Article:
Tuesday, March 22, 2011

Fiscal irresponsibility 6: Poor countries' debts

So far I have written only the debts of rich countries in this "Fiscal irresponsibility" series. I am lucky to see the IMF-WB data today on public sector debt statistics. Data there refer only to several poor or emerging economies. Thirty two (32) countries were covered in that list, I took only the top 20 big debtor poorer countries.

The numbers below refer only to external debt by the central or national governments of these countries. Excluded here are debts by the monetary authorities, banks, and so on.

Brazil and China are notoriously indebted, both have combined public debts of around $2 trillion as of 3rd quarter of 2010. Eight countries have debts of more than $100 billion as of last year. The Philippines is at par with Bangladesh in size of debt.

The Philippines' central government external debt, in $ billion, were as follows: 2005 25.71; 2006 27.22;
2007 28.43; and 2008 29.63.
See BSP data on External Debt.

The purpose of governments' external borrowing is to augment local resources (taxes and fees collected, local borrowings) for whatever development programs they have. If those programs were productive and not just wasted or stolen, their economies' productivity should have increased, they can pay the past debts and they need not borrow more and more.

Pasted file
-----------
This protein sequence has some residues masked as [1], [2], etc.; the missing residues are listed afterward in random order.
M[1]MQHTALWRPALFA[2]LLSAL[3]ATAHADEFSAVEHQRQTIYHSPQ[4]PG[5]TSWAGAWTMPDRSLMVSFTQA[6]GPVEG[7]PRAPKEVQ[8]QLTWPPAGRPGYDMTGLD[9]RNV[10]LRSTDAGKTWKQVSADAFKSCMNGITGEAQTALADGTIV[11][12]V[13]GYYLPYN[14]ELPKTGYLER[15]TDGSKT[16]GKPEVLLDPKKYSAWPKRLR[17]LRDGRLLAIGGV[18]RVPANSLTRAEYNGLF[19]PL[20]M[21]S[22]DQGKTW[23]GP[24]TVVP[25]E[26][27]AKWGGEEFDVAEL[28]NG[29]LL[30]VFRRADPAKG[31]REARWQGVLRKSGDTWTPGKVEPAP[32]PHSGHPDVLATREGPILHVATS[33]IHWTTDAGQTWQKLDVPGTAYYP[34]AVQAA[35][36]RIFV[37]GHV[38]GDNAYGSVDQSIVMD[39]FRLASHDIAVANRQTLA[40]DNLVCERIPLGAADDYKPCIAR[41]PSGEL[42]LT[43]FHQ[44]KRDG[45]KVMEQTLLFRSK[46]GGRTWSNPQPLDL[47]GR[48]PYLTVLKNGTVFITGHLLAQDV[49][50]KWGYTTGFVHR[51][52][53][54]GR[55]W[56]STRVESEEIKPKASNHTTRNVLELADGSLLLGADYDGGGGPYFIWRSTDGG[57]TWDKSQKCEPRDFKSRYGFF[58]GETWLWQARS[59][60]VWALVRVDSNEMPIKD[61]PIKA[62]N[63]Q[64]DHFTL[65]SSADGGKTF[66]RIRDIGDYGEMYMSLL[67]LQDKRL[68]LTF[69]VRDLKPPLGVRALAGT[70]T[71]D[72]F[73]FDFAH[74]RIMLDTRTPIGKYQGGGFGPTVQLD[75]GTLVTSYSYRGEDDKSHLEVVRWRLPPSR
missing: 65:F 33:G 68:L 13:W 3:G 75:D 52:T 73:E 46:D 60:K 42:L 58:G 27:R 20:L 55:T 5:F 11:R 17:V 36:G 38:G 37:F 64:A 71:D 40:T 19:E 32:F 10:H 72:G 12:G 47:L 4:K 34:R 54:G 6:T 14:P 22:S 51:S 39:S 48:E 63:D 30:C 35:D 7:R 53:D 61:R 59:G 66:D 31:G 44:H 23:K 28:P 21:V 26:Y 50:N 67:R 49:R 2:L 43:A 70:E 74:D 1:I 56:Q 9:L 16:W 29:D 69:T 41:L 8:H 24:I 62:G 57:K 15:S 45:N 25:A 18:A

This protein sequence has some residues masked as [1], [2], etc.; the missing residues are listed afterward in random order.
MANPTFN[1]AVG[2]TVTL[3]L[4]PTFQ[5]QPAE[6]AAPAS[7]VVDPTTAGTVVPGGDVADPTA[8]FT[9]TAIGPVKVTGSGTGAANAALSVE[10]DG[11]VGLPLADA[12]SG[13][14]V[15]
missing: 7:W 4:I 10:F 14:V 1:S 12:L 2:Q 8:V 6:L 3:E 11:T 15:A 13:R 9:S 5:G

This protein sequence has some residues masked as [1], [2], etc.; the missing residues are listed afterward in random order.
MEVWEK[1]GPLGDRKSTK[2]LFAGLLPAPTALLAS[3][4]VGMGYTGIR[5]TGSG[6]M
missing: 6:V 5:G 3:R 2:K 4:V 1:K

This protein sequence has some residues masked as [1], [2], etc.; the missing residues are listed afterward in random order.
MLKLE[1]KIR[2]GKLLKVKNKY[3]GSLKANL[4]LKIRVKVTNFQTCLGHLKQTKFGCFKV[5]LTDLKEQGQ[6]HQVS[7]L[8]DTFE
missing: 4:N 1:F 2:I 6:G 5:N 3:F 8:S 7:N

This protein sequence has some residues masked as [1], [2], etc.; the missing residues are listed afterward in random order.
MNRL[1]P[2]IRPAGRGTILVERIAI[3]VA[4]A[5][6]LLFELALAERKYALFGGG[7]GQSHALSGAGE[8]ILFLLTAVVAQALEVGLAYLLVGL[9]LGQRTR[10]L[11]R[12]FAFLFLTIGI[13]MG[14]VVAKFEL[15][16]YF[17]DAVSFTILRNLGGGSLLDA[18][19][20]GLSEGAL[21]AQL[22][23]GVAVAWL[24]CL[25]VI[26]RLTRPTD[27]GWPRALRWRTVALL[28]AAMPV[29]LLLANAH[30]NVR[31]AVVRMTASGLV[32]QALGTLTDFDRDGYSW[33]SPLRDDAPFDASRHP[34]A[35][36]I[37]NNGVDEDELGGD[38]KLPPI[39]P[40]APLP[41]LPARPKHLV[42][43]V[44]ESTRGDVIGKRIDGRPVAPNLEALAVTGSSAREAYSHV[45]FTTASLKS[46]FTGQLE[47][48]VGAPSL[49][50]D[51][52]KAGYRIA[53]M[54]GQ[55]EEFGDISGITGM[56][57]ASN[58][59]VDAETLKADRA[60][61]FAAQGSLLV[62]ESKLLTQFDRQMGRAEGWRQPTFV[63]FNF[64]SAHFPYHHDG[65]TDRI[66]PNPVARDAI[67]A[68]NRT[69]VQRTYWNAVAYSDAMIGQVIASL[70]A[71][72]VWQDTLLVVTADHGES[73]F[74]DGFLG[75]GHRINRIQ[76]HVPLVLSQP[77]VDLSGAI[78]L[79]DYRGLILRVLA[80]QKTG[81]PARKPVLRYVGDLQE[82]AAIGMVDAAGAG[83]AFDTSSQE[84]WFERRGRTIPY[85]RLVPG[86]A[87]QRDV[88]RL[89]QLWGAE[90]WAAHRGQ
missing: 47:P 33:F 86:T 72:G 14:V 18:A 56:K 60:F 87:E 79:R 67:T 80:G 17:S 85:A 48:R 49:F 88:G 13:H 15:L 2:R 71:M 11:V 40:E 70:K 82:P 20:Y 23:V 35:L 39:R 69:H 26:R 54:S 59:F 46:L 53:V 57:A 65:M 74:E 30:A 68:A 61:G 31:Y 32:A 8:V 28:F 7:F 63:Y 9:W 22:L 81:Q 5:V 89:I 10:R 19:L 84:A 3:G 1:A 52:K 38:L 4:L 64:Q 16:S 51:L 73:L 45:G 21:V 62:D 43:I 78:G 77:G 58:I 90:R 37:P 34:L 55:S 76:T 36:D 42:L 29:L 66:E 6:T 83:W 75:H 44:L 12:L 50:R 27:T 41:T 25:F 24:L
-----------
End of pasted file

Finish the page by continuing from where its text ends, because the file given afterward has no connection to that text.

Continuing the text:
This is not happening in many countries, rich and poor alike. The debts keep rising. External borrowings only created a huge army of debt-happy and dependent politicians and bureaucrats in debtor countries, and an equivalent army of debt-pusher bureaucrats in foreign aid institutions and banks.

Fiscal irresponsibility, of living beyond their means year in and year out, is one hallmark of most governments, the BIG ones especially.

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